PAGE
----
Car-sharing start-up is the talk of Europe

Founded in Paris in 2006, BlaBlaCar aims to connect people who want to share long-distance journeys

Mon, Jul 7, 2014, 01:00

American companies such as the apartment-sharing service Airbnb and the ride-sharing company Lyft have quickly spread across the US and overseas, as more people look for alternatives to traditional services from the likes of hotels and taxis.

Many of these companies, however, have run into resistance from existing businesses, which complain the startups either do not comply with local laws or do not pay enough tax in the cities where they operate.

That is particularly true for the driving service Uber, which faced protests across Europe last month from thousands of taxi drivers who complained that the American start-up was not playing by the same rules that govern the region’s taxi industry.

In response, Uber says it is offering greater choice for consumers in a heavily -regulated industry that has seen little technological innovation for decades.

As BlaBlaCar does not allow drivers to profit from the ride-sharing service, the company says it does not face the same regulatory and tax problems that companies such as Uber are facing in the US and Europe.

The company caps how much drivers can charge passengers per route to ensure they cannot overcharge to make a profit from each journey. Instead, the company says, users can break even only on journeys by splitting the cost with other travellers, after BlaBlaCar takes its percentage.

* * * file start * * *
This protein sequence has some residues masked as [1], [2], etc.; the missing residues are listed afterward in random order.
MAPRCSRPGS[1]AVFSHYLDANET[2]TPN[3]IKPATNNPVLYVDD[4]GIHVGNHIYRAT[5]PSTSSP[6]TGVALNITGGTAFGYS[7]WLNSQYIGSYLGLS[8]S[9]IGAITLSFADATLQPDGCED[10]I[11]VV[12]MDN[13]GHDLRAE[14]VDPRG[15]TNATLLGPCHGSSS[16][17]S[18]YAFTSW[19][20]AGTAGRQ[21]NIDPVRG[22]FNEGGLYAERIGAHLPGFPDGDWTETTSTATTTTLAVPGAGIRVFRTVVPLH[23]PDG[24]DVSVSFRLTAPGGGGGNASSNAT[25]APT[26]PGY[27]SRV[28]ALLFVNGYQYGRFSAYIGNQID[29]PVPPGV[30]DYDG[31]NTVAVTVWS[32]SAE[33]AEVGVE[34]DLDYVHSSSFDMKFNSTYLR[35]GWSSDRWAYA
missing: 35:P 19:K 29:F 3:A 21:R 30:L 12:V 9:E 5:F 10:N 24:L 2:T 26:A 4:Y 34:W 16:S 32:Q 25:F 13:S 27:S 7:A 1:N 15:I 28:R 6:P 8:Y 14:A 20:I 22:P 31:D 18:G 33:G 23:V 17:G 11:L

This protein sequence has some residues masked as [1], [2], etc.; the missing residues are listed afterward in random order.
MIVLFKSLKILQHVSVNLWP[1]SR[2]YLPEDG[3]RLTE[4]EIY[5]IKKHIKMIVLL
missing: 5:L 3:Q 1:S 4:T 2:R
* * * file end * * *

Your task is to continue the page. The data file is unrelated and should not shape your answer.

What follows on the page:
Passengers are covered under the driver’s existing insurance policy, which the company says does not need to be changed to take part in the ride-sharing service.

“It’s a model where people aren’t participating to make money, but to save money,” says Dominique Vidal, a partner at Index Ventures. “That’s fundamentally different to other sharing-economy companies.”

BlaBlaCar, however, has had a few troubles. This year, for example, it expanded into Russia and Ukraine, only weeks before tension between the two countries eventually led to Russia’s annexation of Crimea.

The company also had to try to address customer concerns about safety, particularly among female passengers worried about getting into a car with a stranger.

“We take safety extremely seriously,” says Brusson, who added that women can choose to share vehicles only with other women. “People rely a lot on peer reviews. It’s the first thing people check when they want to find a car.”

Cheap way to travel

As it looks to expand into new markets, BlaBlaCar says it is drawing lessons from Russia, where despite the geopolitical tensions, it has attracted about 250,000 users since its debut in February and expects to hit one million subscribers by the end of the year.

To aid that growth, the company acquired a local Russian rival – an approach it is likely to follow in other countries it enters, according to Brusson.

When one customer, Dzmitry Bazhko, signed up with BlaBlaCar, he was looking for a cheap way to travel from Moscow to his hometown, Minsk, the capital of Belarus.

“I don’t have a driver’s license, and the train can be really expensive,” says Bazhko (27), who works for Airbnb in Moscow. “So far, it’s the cheapest way I’ve found to get back home.”– (New York Times News Service)

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